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The Collected Letters of Robert Southey Part 3

1288. Robert Southey to Grosvenor Charles Bedford, 15 March 1807 ⁠* 

Dear Grosvenor

You will do as you think best about Errata [1]  – I had given up the thoughts of any in utter despair, for to enumerate all would I believe fill a whole sheet & to give only a short list when they are so out of all numeration would be impudent. Not to mention that in most instances the emendation can only be conjectural, & in many the blunder is so great that it leaves no ground even for a guess. here follow some which are in the prose-work –

Vol 1. 361– for Werter – read – Winter
444 – – have has
V 3 – 150 – descended – ascended
269 – to be too
423 – line 1 – was – is
434 – Do 1 – made – make –

& in the account of Glover [2]  bad language should have been bald language – see how these printers contrive to murder ones meaning!

I gave no directions about sending you a copy – because I conceive you entitled to as many as you please – & to half the profits of the book, be that what it may – (i-e- half the Editors profits, who also {& therefore} one fourth of the whole) be it xxx between three & four pound like the remuneration of Madoc – or between one & two thousand like the guerdon of Walter Scotts Lay [3]  – ‘Oh sweet guerdon – better than Remuneration’ [4] 

I do not think it was necessary to cancel the 2d sheet of the Preface – but am not sorry it is done. About Amhurst you have seen my opinion [5]  – I wish it had not been there – tho its {it} is certainly offensive only in its subject, it may stand. But Ld Chesterfields wit, & the grossness of Gildon & Hinchcliffe must out. [6]  I would rather see my name nailed upon the gallows, than prefixed to a book containing them. And that doleful blunder about Wartons Sonnet [7]  will cost two leaves – that was a dismal oversight indeed. – Have you look Your second Catalogue is as defective as the rest of the book – not half – not a tithe of the Academical titles are specified. But if I were to find out all the abominations of the books I should make you waste like a Newmarket jockey in training

You tell me nothing about Horace. I was very serious in the advice I gave you about him, whatever you may have thought, – & am fully persuaded that there is nothing else to be done. [8]  – It would rejoice me to hear you had found a house – once settled & you will find that you have lost little. Shall I give you an example of true philosophy? – My daughter has this day lost her two cousins [9]  – After staring a little when they were gone, & she understood they were not to come back – I can xxxxxx xxxxx play by myself – said she. Presently she began to rejoice at the thoughts that Daniel would come in the evening – (a playmate of Derwents) – but hearing also that he would not come – she answered after another pause – I can do without him.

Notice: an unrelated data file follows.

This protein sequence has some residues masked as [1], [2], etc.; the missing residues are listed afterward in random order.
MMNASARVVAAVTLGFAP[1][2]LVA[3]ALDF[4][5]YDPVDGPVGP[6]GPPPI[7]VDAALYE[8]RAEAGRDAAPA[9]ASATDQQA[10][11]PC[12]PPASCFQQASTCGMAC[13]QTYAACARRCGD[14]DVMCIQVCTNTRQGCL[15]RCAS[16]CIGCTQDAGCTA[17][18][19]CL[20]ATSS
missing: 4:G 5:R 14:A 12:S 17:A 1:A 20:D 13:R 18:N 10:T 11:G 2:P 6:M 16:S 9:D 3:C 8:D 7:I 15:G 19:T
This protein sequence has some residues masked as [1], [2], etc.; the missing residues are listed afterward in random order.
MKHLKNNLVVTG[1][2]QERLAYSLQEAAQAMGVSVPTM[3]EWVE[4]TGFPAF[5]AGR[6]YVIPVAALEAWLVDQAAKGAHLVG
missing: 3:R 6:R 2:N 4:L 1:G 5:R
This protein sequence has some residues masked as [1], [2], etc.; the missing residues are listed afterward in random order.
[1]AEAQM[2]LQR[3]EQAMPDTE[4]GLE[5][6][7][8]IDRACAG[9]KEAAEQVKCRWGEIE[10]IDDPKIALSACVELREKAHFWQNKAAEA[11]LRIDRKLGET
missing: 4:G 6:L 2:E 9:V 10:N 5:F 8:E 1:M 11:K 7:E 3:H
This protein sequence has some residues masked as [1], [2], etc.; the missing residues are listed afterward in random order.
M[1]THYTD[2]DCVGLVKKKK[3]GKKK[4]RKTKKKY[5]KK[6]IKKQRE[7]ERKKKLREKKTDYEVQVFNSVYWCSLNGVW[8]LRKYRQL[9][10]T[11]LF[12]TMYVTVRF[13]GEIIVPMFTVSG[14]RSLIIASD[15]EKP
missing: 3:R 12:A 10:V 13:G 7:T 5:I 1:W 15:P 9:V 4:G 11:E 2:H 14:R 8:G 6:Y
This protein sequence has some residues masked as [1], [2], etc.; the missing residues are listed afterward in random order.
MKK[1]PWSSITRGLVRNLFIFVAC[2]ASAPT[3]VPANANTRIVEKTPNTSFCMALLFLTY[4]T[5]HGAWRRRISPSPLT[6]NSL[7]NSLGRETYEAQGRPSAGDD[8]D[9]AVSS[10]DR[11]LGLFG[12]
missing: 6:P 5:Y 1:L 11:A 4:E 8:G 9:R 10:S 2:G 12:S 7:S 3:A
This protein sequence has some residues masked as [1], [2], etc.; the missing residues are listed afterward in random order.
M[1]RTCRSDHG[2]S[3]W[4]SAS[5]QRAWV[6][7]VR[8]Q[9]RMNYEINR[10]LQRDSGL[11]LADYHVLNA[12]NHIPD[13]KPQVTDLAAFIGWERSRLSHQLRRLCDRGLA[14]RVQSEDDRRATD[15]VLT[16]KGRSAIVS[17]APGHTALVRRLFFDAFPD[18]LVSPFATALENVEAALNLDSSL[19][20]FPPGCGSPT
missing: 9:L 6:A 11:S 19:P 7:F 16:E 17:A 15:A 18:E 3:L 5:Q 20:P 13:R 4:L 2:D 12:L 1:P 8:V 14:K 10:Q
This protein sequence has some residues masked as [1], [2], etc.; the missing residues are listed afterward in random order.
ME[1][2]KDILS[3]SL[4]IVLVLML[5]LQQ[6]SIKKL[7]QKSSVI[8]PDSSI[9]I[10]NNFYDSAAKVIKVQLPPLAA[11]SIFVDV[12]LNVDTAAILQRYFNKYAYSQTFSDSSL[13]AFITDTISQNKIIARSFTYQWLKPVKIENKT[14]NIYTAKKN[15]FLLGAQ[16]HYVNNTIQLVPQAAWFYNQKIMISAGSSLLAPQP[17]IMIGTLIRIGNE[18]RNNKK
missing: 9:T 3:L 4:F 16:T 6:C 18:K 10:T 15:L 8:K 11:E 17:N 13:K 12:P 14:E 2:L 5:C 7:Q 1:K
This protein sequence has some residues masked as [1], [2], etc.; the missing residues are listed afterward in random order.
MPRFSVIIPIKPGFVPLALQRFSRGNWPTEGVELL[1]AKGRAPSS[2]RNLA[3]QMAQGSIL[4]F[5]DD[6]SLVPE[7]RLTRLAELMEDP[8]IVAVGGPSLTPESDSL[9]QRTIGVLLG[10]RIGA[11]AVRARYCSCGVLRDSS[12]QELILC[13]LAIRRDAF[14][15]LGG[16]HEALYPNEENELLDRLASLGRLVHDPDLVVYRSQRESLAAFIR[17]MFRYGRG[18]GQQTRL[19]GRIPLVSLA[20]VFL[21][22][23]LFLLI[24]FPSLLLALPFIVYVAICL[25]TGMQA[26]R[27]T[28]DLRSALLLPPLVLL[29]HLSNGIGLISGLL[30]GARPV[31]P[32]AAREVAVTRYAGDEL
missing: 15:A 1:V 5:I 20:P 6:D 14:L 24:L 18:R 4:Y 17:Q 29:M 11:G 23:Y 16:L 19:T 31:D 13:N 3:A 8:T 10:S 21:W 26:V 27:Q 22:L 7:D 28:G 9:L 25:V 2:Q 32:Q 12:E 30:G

Well said my true daughter!

God bless you

RS.

Sunday March 15. 1807.


Notes

* Address: To/G. C. Bedford Esqr
Endorsement: 15 March 1807
MS: Bodleian Library, Eng. Lett. c. 24
Previously published: John Wood Warter (ed.), Selections from the Letters of Robert Southey, 4 vols (London, 1856), I, pp. 421–423 [in part]. BACK

[1] For Specimens of the Later English Poets (1807). BACK

[2] Richard Glover (1712–1785; DNB) is discussed in the third volume of Southey’s and Bedford’s Specimens of the Later English Poets, 3 vols (London, 1807), p. 329. BACK

[3] The Lay of the Last Minstrel (1805) went through six editions in three years and sold 27000 copies in ten years. BACK

[4] Love’s Labour’s Lost, Act III, scene i, line 116. BACK

[5] Nicholas Amhurst (1697–1742; DNB), a poet and political writer, who published the satirical Terræ Filius; or, the Secret History of the University of Oxford (1726). A selection from his works is featured in the Specimens of the Later English Poets, I, pp. 394–398. For Southey’s opinion, see Southey to Grosvenor Charles Bedford, 2 January 1807, Letter 1255. BACK

[6] Philip Dormer Stanhope, 4th Earl of Chesterfield (1694–1773; DNB), Charles Gildon (1665–1723; DNB) and William Hinchcliffe (1692–1742); see Southey to Grosvenor Charles Bedford, 14 March 1807, Letter 1286. BACK

[7] See Southey to Grosvenor Charles Bedford, 14 March 1807, Letter 1286. BACK

[8] For Southey’s advice regarding Horace Bedford, see Southey to Grosvenor Charles Bedford, 2 February 1807, Letter 1270. BACK

[9] Derwent and Sara Coleridge. Sarah Coleridge had gone to join her husband and Hartley, who were on their way to Devon. BACK

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August 2013